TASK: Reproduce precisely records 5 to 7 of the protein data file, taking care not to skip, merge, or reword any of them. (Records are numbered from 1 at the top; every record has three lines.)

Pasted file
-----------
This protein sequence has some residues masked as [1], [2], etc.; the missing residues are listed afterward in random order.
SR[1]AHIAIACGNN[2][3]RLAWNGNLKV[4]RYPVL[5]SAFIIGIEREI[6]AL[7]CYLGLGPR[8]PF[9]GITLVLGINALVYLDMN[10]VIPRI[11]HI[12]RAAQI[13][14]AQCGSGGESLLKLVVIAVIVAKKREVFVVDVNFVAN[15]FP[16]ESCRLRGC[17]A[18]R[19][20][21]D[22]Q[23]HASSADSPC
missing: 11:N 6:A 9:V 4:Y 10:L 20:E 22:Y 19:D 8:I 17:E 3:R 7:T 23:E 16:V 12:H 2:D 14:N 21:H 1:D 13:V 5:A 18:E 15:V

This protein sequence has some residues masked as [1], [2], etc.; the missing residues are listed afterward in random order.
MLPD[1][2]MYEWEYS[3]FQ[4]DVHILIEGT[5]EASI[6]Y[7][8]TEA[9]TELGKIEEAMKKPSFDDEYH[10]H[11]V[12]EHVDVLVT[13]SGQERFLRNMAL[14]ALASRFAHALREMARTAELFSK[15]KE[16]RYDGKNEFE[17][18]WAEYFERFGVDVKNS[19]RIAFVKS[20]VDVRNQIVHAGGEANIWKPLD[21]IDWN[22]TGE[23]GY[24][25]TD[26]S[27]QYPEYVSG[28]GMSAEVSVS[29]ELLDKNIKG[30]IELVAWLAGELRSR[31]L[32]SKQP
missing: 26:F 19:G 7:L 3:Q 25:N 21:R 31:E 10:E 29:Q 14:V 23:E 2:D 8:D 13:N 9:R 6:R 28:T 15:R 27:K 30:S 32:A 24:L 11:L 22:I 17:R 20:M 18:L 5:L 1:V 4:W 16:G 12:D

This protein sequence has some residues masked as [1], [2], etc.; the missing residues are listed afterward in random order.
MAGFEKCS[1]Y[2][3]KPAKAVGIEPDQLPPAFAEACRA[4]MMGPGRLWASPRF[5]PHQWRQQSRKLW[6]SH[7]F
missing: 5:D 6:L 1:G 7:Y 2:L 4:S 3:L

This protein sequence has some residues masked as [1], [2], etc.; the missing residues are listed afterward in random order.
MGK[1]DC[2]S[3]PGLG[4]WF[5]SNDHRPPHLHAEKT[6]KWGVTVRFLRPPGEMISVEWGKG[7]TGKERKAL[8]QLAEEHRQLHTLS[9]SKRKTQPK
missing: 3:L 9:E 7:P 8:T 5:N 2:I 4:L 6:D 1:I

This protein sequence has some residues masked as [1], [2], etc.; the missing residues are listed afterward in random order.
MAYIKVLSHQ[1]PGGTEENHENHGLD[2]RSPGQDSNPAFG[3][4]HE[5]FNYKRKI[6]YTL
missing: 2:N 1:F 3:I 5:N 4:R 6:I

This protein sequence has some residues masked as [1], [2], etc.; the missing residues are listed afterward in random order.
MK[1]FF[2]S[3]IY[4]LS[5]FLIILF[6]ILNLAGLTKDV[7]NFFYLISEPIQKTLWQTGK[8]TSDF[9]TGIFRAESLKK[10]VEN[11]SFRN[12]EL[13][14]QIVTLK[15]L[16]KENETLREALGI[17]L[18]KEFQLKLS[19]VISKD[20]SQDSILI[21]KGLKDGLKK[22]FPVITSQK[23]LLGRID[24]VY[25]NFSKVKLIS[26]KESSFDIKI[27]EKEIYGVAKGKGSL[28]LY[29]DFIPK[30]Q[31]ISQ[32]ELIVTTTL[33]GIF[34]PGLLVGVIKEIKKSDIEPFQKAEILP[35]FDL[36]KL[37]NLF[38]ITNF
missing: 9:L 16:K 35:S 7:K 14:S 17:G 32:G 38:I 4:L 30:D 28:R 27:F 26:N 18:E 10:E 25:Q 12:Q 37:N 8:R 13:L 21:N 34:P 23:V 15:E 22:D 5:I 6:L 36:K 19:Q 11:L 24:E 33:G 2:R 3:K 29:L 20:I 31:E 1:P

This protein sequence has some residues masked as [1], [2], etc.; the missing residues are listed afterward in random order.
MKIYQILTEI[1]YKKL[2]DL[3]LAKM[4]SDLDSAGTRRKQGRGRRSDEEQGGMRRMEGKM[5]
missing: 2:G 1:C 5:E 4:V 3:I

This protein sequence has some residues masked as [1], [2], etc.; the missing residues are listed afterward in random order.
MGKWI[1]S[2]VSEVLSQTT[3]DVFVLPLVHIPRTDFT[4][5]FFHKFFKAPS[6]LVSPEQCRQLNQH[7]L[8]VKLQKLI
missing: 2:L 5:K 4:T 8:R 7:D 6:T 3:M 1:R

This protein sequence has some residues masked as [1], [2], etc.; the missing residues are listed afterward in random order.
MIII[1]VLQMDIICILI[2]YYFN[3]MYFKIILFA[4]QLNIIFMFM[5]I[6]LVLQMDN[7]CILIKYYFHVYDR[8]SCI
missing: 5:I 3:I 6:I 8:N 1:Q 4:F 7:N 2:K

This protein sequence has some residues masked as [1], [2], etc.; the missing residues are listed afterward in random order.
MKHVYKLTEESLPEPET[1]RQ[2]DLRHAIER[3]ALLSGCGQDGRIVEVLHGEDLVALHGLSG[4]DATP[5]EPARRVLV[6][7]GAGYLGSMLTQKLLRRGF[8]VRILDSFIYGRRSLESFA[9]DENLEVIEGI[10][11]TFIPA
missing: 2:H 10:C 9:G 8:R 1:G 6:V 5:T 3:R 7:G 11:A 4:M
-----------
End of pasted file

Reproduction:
This protein sequence has some residues masked as [1], [2], etc.; the missing residues are listed afterward in random order.
MAYIKVLSHQ[1]PGGTEENHENHGLD[2]RSPGQDSNPAFG[3][4]HE[5]FNYKRKI[6]YTL
missing: 2:N 1:F 3:I 5:N 4:R 6:I

This protein sequence has some residues masked as [1], [2], etc.; the missing residues are listed afterward in random order.
MK[1]FF[2]S[3]IY[4]LS[5]FLIILF[6]ILNLAGLTKDV[7]NFFYLISEPIQKTLWQTGK[8]TSDF[9]TGIFRAESLKK[10]VEN[11]SFRN[12]EL[13][14]QIVTLK[15]L[16]KENETLREALGI[17]L[18]KEFQLKLS[19]VISKD[20]SQDSILI[21]KGLKDGLKK[22]FPVITSQK[23]LLGRID[24]VY[25]NFSKVKLIS[26]KESSFDIKI[27]EKEIYGVAKGKGSL[28]LY[29]DFIPK[30]Q[31]ISQ[32]ELIVTTTL[33]GIF[34]PGLLVGVIKEIKKSDIEPFQKAEILP[35]FDL[36]KL[37]NLF[38]ITNF
missing: 9:L 16:K 35:S 7:K 14:S 17:G 32:G 38:I 4:L 30:D 28:R 27:F 26:N 18:E 10:E 25:Q 12:Q 37:N 8:R 13:L 21:N 34:P 23:V 15:E 22:D 5:I 6:L 36:K 19:Q 11:L 24:E 33:G 2:R 3:K 29:L 20:I 31:E 1:P

This protein sequence has some residues masked as [1], [2], etc.; the missing residues are listed afterward in random order.
MKIYQILTEI[1]YKKL[2]DL[3]LAKM[4]SDLDSAGTRRKQGRGRRSDEEQGGMRRMEGKM[5]
missing: 2:G 1:C 5:E 4:V 3:I